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East Asia and Pacific

Accelerated remittances growth to low- and middle-income countries in 2018

Dilip Ratha's picture
On the back of stronger growth in remittance-sending economies, remittance flows to low- and middle-income countries are expected to reach a new record of $528 billion in 2018, an increase of 10.8 percent from last year, according to the World Bank’s Migration and Development Brief released today.
 

Migration and remittances can speed up Asia’s development. Here’s how

Mayumi Ozaki's picture
Globally, an estimated 266 million people live and work outside their countries of origin (Source: Migration and Development Brief 29) to seek opportunities provided by economic globalization. About one-third of them are from Asia and the Pacific.

Asian migrant workers tend to be semi- or low-skilled. They usually migrate to countries such as the US, high-income OECD countries, the Middle East, or middle- or upper-income countries within the region. 
 

Record high remittances to low- and middle-income countries in 2017

Dilip Ratha's picture
The World Bank’s latest Migration and Development Brief shows that officially recorded remittances to developing countries touched a new record—$466 billion in 2017, up 8.5 percent over 2016. The countries that saw the highest inflow in remittances were India with $69 billion, followed by China ($64 billion), the Philippines ($33 billion), Mexico ($31 billion), Nigeria ($22 billion), and Egypt ($20 billion).

Remittance flows set to recover this year, after two years of decline

Dilip Ratha's picture
The latest edition of the Migration and Development Brief and an accompanying Press Release have just been launched. Remittances to low- and middle-income countries are on course to recover in 2017 after two consecutive years of decline, says the latest edition of the World Bank’s Migration and Development Brief, released today.

Remittances to developing countries decline for an unprecedented 2nd year in a row

Dilip Ratha's picture
We just launched the latest edition of the Migration and Development Brief and an accompanying Press Release.
 
Remittances to developing countries decreased by 2.4 percent to an estimated $429 billion in 2016. This is the second consecutive year that remittances have declined. Such a trend has not been seen in the last 30 years. Even during the global financial crisis, remittances contracted only during 2009, bouncing back in the following year.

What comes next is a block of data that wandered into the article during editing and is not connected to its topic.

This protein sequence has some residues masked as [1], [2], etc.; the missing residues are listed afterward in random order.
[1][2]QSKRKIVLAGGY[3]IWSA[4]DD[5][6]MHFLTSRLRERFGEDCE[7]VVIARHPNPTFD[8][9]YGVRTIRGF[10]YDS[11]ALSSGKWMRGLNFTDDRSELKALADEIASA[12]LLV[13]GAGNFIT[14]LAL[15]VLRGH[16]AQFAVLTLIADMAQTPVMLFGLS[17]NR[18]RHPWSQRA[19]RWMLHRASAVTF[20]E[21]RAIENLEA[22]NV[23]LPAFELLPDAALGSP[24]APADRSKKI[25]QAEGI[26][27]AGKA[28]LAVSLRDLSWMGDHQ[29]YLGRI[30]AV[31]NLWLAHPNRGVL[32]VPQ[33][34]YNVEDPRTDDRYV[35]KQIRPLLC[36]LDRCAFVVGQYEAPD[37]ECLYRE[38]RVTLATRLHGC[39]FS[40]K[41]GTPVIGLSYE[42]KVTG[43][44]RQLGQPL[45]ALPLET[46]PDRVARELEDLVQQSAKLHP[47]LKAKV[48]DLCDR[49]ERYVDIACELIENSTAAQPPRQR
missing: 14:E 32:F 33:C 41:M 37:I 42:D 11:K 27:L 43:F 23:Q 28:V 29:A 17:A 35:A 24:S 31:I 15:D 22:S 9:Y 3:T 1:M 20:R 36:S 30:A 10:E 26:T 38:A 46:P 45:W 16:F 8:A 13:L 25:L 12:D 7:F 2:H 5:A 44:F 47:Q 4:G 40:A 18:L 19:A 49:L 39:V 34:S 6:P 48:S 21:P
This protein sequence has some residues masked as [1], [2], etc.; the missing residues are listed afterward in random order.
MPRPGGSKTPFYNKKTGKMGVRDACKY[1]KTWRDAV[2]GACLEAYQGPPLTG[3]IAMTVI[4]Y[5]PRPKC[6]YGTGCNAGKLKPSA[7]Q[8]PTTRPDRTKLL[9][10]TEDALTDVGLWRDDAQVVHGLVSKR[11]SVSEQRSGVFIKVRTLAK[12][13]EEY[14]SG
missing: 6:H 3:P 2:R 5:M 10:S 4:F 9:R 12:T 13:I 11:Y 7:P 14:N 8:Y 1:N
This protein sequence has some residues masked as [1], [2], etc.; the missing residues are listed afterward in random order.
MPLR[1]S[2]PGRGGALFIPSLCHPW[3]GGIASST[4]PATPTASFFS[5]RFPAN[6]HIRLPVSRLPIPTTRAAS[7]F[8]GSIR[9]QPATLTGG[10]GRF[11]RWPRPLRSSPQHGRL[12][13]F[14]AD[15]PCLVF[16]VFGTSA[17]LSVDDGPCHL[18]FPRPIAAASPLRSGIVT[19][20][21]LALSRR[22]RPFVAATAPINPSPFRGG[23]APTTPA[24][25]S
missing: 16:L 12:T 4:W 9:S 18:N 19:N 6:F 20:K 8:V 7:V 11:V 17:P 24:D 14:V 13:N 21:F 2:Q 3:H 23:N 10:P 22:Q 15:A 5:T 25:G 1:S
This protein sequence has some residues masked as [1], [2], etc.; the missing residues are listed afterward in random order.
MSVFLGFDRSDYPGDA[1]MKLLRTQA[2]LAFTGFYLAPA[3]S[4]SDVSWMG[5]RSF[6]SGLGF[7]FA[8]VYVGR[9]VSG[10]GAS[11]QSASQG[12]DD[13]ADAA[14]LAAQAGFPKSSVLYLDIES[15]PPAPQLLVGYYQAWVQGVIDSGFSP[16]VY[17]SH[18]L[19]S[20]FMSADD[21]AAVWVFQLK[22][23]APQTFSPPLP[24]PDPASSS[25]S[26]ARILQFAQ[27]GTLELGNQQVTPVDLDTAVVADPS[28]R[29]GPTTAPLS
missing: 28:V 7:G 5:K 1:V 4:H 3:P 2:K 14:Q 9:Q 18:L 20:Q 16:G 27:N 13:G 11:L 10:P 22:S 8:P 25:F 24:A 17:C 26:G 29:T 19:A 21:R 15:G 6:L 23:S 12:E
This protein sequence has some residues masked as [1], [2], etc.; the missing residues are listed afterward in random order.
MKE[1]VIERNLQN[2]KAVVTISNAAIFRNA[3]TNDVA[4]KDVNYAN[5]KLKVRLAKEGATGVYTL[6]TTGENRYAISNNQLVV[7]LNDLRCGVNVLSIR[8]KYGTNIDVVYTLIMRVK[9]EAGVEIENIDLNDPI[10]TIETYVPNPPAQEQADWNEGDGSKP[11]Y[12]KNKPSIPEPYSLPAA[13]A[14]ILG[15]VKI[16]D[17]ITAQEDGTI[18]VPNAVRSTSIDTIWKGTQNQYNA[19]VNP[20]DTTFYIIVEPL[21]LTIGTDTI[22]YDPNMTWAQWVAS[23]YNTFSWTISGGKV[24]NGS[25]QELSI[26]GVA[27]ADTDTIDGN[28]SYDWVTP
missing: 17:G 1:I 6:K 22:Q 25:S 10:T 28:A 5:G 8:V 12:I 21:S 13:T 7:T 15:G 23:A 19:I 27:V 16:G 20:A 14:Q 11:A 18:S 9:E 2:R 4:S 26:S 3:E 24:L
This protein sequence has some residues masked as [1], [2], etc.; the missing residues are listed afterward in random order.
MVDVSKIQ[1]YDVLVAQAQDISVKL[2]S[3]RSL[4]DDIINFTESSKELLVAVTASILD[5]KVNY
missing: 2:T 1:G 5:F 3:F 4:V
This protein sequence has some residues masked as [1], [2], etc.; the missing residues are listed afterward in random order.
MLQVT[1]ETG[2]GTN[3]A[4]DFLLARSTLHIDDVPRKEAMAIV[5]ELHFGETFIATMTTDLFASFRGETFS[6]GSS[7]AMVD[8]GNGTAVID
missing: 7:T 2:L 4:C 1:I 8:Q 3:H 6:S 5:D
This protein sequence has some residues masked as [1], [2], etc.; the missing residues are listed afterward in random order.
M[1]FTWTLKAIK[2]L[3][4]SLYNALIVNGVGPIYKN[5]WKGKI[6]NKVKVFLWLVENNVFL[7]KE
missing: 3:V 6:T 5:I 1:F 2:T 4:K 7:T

India introduces pre-departure orientation for migrant workers

T.L.S. Bhaskar's picture
All holders of Indian passports, whose educational qualification is below Matric/X Class (the equivalent of 10th grade in the American system) have a notation ‘Emigration Check Required (ECR)’ stamped in their passports. Under the Emigration Act of 1983, they are required to obtain an Emigration Clearance (EC) while migrating to 18 notified countries[i] for employment/work.

Trends in Remittances, 2016: A New Normal of Slow Growth

Dilip Ratha's picture
Against a backdrop of tepid global growth, remittance flows to low and middle income countries (LMICs) seem to have entered a “new normal” of slow growth. In 2016, remittance flows to LMICs are projected to reach $442 billion, marking an increase of 0.8 percent over 2015 (figure 1 and table 1). The modest recovery in 2016 is largely driven by the increase in remittance flows to Latin America and the Caribbean on the back of a stronger economy in the United States; by contrast remittance flows to all other developing regions either declined or recorded a deceleration in growth.  

I am a migrant

Jim Yong Kim's picture

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​In 1964, I came to the United States from South Korea, then an extremely poor developing country that most experts, including those at the World Bank, had written off as having little hope for economic growth.

My family moved to Texas, and later to Iowa. I was just 5 years old when we arrived, and my brother, sister, and I spoke no English. Most of our neighbors and classmates had never seen an Asian before. I felt like a resident alien in every sense of the term.

Migration and Development in the East Asia and Pacific Region: Potential to gain from boosting regular migration

Soonhwa Yi's picture

Remittances to EAP remain buoyant and continue to support macroeconomic stability - projected to increase by 7.0 percent to US$122 billion and to US$127 billion in 2015, as the World Bank’s Migration and Development Brief 24 (Oct 2014) reports.

While steadily declining, the cost of remittances to EAP remains close to 8 percent in 3Q2014, according to the report. Money transfer operators (MTOs) contribute to lowering the cost; and cash-to-cash transfers are likely to cost higher than cash-to-account transfers for receiving countries in the region, highlighting the importance of deepening financial inclusion of migrant families in remittance-receiving countries.

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